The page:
It’s easy to forget just how dangerous auto racing is.
The safety measures work so well that several times a year in NASCAR alone you can see a fiery wreck that everyone walks away from.
Does anybody remember “Thrills and Spills?” ESPN used to put together an hour-long show that consisted solely of the best wrecks from the previous year.
It was fun to watch, mostly because no one ever got seriously hurt.
But on Saturday, everyone watching the Honda Indy 500 saw right through the illusion.
And it cost the life of one of the best drivers in the sport.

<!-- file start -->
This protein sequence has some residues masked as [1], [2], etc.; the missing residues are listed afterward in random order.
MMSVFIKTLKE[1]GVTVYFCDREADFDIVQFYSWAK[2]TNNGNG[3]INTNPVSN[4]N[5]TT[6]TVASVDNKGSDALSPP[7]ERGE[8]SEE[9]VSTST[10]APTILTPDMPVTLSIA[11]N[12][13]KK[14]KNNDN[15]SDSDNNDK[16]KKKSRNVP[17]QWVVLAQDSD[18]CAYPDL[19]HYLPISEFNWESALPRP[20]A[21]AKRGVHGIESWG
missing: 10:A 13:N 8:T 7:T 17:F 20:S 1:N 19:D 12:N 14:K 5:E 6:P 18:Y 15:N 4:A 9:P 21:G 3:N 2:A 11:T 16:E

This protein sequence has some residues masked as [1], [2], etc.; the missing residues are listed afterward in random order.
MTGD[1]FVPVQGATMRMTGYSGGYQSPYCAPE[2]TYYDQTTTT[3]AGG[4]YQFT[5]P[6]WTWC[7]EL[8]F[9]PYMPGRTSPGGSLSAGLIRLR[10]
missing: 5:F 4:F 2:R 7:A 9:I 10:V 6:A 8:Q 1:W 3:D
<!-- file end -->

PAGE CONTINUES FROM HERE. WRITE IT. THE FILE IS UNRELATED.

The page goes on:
Before the race, drivers were concerned about the speed of the track. Some people will point to IndyCar and say they should have stopped the race.
Others will say the recklessness of the drivers, especially those who went four-wide, is to blame.
The fault lies somewhere in between. Dan Wheldon was a professional, and he knew about the risks. But everyone involved in the sport needs to realize that a life is more important than that next spot on the pole or that extra ratings point.
NASCAR learned this lesson after the loss of Dale Earnhardt.
IndyCar, it’s your turn.